On jailhouse phone calls, he was heard ridiculing the victim, Nhung Truong. “We were snatching purses,” he said. “I hopped out, snatched the purse, the lady ran with the money, I grabbed her, slammed her and she was paralyzed.” Ms. Truong is unable to walk after suffering a fractured spine and other serious injuries.
The young man is now angry that her daughter has raised more than $330,000 through GoFundMe to help with the extensive medical costs of her mother’s recovery and rehabilitation.
“The lady probably wants justice and some more ****,” he said. "They'll try to max me out 20 years basically. That *****. I ain't going for it. The ***** already ran up $230,000 off GoFundMe. ***** better run on with her life.”
No repentance, no regret, no remorse.
There was a time when this unrepentant young hoodlum was an innocent child, unable to do anything for himself. The story broke my heart and at the same time, through it, God reminded me of my responsibility to my children, to my wife, to my family and friends – to my God – to “do justice, love mercy, and walk humbly with God.” (Micah 6:8).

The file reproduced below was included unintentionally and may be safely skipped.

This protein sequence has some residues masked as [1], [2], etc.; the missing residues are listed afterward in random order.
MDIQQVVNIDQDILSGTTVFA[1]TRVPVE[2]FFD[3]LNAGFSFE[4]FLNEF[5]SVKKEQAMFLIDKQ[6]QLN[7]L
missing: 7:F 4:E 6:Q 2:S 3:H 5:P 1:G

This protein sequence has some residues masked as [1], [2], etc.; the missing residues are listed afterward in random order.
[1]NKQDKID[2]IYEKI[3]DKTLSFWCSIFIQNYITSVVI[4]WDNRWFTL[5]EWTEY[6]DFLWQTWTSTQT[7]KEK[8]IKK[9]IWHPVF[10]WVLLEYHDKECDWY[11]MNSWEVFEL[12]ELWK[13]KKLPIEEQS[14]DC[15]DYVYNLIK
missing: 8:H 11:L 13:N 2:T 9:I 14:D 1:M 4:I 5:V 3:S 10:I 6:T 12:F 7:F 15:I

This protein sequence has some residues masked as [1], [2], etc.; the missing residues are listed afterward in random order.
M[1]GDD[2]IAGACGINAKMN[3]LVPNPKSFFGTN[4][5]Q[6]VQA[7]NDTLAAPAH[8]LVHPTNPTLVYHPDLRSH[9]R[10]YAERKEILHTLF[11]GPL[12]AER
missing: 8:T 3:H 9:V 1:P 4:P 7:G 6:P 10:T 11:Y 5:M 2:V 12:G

I asked myself when I saw that story, “Where were his parents?”
No, I don’t know his backstory, but somewhere along the way, someone failed him. He didn’t grow up with life ambitions of wreaking havoc, stealing for a living, and ruining lives.
I am not absolving him of his guilt - justice should be served - but I am saying that rarely does an individual become such a wreck without several people taking their hands off the wheel and others looking the other way, choosing not to engage him.
We can literally read a different horror story every day of the week.